The Institute of Macroeconomic Analysis and Development explained that “the publication of annual data always brings a change in the calculation (compared to the February publication based on quarterly data), due to the increased coverage of the data, but there has never been such a big change before, and it surprised us. Last year, the quarter-on-quarter GDP growth data surprised us on the upside, especially in the private consumption and construction segments. In certain aggregates, lower growth was therefore to be expected to some extent when the Statistical Office published its annual data, especially after the publication of the Agency of the Republic of Slovenia for Public Legal Records and Related Services data on corporate performance in 2022, but certainly not to this extent,” they wrote, adding that this also brought some substantive changes in the interpretation of past economic developments, especially in the aforementioned areas. The Institute is also preparing its regular autumn forecast, which is expected to be published in mid-September.
The Statistical Office went on to say that “this time, however, the revision of the economic growth estimate is larger than in previous years, helped by the situation of greater dynamism in price developments, since the quarterly estimate is based on so-called single deflation of value added, due to the limitations of data sources, while the annual estimate is based on deflation and an estimate of the growth in the volume of the more detailed components of value added. The revision of the GDP estimate has an impact on the presentation of indicators using GDP as the denominator of the fraction, e.g. the general government deficit-to-GDP ratio for 2022 was originally estimated at 3.0 % of GDP.
The Statistical Office went on to say that “the revision of the economic growth estimate is, however, larger this time than in previous years, helped by the situation of greater dynamism in price developments, as the quarterly estimate is based on the so-called single deflation of value added due to the limitations of the data sources, while the annual estimate is based on deflation and on the estimation of the growth in the volume of the more detailed components of value added, due to the limited data sources. The revision of the GDP estimate has an impact on the presentation of indicators using GDP as the denominator of the fraction, e.g., the general government deficit-to-GDP ratio for 2022 was originally estimated at 3.0% of GDP, but is now 3.1% of GDP, although the amount of the deficit has not changed.”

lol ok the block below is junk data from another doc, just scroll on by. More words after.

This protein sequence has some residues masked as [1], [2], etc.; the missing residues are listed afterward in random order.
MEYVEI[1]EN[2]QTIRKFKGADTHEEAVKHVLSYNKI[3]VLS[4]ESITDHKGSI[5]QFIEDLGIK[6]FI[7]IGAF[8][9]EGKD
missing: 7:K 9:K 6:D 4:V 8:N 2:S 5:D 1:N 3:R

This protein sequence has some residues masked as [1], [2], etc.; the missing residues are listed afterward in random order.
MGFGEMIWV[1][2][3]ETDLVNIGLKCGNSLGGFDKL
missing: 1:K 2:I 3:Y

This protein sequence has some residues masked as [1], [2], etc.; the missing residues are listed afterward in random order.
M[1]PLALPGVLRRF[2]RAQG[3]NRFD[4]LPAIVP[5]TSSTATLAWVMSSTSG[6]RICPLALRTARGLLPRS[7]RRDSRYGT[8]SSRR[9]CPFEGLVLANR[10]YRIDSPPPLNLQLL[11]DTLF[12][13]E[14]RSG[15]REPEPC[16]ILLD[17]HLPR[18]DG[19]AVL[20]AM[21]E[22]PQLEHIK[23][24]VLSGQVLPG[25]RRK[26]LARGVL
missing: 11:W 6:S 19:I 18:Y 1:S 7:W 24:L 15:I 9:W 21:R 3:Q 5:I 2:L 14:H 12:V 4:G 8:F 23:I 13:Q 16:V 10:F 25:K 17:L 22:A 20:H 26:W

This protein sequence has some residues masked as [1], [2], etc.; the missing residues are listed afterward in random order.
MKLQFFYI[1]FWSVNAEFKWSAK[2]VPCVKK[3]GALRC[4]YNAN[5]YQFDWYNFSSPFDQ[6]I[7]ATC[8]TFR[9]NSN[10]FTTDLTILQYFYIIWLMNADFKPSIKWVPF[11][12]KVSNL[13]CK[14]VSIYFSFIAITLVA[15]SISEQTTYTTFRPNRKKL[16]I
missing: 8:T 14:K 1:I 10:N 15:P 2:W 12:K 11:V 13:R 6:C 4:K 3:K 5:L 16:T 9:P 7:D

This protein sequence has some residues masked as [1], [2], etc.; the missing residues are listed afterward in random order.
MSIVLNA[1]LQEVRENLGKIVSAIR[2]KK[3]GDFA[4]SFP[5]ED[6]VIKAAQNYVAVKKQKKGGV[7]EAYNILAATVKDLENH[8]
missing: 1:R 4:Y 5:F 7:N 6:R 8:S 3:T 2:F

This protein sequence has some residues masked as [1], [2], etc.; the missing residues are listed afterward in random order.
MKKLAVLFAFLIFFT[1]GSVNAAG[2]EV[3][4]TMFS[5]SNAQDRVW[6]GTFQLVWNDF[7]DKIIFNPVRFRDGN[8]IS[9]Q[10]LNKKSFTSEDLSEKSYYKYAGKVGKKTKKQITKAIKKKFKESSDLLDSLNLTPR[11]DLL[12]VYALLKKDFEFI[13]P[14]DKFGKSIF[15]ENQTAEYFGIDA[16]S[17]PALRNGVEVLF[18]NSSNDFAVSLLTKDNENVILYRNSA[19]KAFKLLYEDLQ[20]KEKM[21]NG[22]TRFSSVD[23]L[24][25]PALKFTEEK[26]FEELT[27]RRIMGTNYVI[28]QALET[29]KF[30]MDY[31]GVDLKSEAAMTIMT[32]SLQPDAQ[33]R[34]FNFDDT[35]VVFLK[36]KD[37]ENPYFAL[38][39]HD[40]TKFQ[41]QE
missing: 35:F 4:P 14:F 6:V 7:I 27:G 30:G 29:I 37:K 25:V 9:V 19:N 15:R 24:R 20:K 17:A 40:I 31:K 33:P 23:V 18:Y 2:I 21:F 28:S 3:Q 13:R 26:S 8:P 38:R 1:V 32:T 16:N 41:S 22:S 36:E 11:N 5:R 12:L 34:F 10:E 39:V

Tough times ahead
“It is interesting to see how the media portray a development catastrophe as a “mistake” when a left-wing government is in power. This means that all the calculations underlying the waste of taxpayers’ money by the Golob government were wrong. Tough times are coming – with inflation, higher taxes. A fiasco,” SDS MP Branko Grims responded to the so-called “miscalculation,” predicting tough times ahead.
GDP and GDP growth are indicators of the overall health of the economy. When GDP growth is high, the economy is considered to be doing well. When GDP contraction occurs, this has the opposite effect: businesses cut costs, some lay off their workers, and higher unemployment means lower overall consumption in the economy. This leads to a contraction in economic activity, and may even lead to negative growth. If negative GDP growth is present for two consecutive quarters, this is considered a recession.
The Fiscal Council has not yet commented on the matter
We have also contacted the Fiscal Council, which has not yet responded. It is worth noting that the Golob government has been criticised on several occasions, including by the Fiscal Council, precisely because of its unrealistic rebalances. Namely, in the first six months of this year, the state budget had a deficit of 413 million euros. In June, the deficit was 190 million euros. At 3.6% of gross domestic product (GDP), the general government deficit in the first quarter of this year was higher than in the same period last year and higher than the average for European Union countries.
In its July half-yearly publication, the Fiscal Council said that the cash-flow data suggest a continuation of similar trends in the rest of the first half of 2023, i.e., also in the second quarter. Indeed, the state budget deficit at the end of the half-year was around 300 million euros higher than in the same period last year. It is important to note here that under the current government, we have received a whole raft of new taxes, and the Janša income tax reform, which relieved the burden on wages, has also been repealed. In addition, excise duties are also higher than under the previous government. However, all this revenue has not been able to compensate for the excessive spending of the current government. It should be pointed out that most of the money has been spent precisely on the appetites of the government’s supporters and on other quasi-reforms that have been set up without any serious preparation.